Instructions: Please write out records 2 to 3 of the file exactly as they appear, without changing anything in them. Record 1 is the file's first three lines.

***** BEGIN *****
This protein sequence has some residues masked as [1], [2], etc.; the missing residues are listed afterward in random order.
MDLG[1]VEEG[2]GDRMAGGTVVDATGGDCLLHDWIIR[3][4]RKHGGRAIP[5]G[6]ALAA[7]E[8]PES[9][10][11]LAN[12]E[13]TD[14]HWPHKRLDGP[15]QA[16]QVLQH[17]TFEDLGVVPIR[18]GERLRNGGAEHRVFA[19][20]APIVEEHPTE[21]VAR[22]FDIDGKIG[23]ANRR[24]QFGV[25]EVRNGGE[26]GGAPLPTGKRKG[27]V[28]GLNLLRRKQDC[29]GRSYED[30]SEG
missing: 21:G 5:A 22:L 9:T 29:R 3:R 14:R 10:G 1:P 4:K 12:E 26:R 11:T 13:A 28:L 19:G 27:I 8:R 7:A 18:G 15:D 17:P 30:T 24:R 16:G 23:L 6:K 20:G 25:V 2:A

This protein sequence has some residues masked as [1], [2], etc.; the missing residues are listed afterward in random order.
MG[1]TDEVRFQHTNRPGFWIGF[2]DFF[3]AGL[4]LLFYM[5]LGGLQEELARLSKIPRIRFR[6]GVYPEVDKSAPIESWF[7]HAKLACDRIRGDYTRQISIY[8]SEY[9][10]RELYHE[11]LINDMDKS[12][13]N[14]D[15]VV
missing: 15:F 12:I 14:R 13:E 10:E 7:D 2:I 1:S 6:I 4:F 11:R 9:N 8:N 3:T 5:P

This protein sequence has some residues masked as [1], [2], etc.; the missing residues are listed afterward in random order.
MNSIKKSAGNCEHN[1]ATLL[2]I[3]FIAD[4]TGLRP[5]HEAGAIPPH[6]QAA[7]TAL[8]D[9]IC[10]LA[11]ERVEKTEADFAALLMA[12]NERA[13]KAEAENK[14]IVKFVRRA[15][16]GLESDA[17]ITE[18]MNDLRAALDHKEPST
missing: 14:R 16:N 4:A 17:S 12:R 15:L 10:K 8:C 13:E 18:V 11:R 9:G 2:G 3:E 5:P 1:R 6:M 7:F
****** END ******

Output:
This protein sequence has some residues masked as [1], [2], etc.; the missing residues are listed afterward in random order.
MG[1]TDEVRFQHTNRPGFWIGF[2]DFF[3]AGL[4]LLFYM[5]LGGLQEELARLSKIPRIRFR[6]GVYPEVDKSAPIESWF[7]HAKLACDRIRGDYTRQISIY[8]SEY[9][10]RELYHE[11]LINDMDKS[12][13]N[14]D[15]VV
missing: 15:F 12:I 14:R 13:E 10:E 7:D 2:I 1:S 6:I 4:F 11:R 9:N 8:N 3:T 5:P

This protein sequence has some residues masked as [1], [2], etc.; the missing residues are listed afterward in random order.
MNSIKKSAGNCEHN[1]ATLL[2]I[3]FIAD[4]TGLRP[5]HEAGAIPPH[6]QAA[7]TAL[8]D[9]IC[10]LA[11]ERVEKTEADFAALLMA[12]NERA[13]KAEAENK[14]IVKFVRRA[15][16]GLESDA[17]ITE[18]MNDLRAALDHKEPST
missing: 14:R 16:N 4:A 17:S 12:R 15:L 10:K 8:C 13:E 18:V 11:R 9:G 2:G 3:E 5:P 1:R 6:M 7:F